Outside a familiar brick building labeled “Dragon’s Breath,” a small crowd gathered around what could only be made out as light behind some strange glass guard.
Upon further inspection, weaving through the small crowd, leaning in on tipped toes, two rowdy gentlemen are standing behind a torch, and one is wearing a welding mask and the other watching intently.
The gentleman wearing the welding mask is melting a glass tube in the torch and crafting it into a tobacco pipe.
These are the Menzies brothers, Grant and Will, almost interchangeable, and self-proclaimed best friends. They are former fiber optic engineers turned glass blowers.
The Menzies brothers have each been blowing glass for 10 years.
On this day in October they came out to explain the technique of blowing glass and promote their products in the community.
They sell their handmade pipes to Dragon’s Breath located on Second and Vine in Tyler.
“Our father makes custom made western boots. We grew up in an environment learning how to make stuff,” said Will Menzies.
The Menzies brothers said they were both traveling to Ohio, Washington, Missouri and California working as fiber optic engineers when a chance or fated encounter changed their collective lives.
They met a man by the name of Bob Snodgrass, a renowned glass blower.
“You need a glass blower? You need Bob Snodgrass,” Will said.
They started working for him doing odd jobs and selling his glass for a whole year before being taught to blow glass themselves.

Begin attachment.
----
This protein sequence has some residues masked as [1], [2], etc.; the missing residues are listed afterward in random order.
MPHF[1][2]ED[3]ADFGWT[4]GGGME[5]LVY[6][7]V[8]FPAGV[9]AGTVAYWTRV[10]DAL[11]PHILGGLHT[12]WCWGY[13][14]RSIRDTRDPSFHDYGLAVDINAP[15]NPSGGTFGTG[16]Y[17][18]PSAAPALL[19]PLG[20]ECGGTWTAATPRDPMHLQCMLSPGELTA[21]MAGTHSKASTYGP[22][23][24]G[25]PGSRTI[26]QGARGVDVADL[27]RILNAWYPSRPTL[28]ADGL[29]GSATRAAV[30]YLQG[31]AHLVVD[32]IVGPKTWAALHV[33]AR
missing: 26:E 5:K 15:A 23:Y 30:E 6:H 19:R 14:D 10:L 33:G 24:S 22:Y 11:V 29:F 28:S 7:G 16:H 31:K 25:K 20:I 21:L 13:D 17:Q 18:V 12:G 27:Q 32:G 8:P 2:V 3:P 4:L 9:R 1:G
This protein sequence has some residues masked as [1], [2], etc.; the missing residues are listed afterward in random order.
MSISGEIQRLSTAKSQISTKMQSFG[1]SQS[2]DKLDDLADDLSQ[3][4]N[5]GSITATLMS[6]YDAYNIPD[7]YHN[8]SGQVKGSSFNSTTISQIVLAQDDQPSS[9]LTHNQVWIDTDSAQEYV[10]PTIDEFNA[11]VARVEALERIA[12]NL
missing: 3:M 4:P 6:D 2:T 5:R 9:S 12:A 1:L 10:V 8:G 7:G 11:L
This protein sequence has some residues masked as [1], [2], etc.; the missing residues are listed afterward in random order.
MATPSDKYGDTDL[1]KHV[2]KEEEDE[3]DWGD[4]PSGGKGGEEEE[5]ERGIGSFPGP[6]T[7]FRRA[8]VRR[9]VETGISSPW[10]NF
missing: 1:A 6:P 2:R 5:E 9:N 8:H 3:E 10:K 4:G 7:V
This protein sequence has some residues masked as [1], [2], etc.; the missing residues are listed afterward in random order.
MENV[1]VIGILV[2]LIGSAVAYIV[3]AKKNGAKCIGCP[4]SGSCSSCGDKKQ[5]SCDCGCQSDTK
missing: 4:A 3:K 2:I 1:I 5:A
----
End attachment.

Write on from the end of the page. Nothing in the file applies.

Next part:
Laid out on their workstation were glass tubes and rods, but also strange glass squares.
Charging a sheet of glass with electricity creates diachronic glass, they explained.
One side of the glass becomes positive and the other negative. To get a pearlescent color, heavy metal like platinum, for example, is put in a chamber with the charged sheet of glass.
The metal automatically vaporizes and sticks to the negative side evenly coating it with an opaque color.
This glass was actually invented by NASA and is a scientific process that creates a beautiful two-toned glass that changes when light shines through it.
The Menzies brothers are both full of life and wanted to do something they loved rather than just have a job for financial stability.
“Glass blowing has taught me about life,” Grant said.
Surely the lessons from blowing glass are as ambiguous as diachronic glass to most, but the Menzies seem to see crystal clear.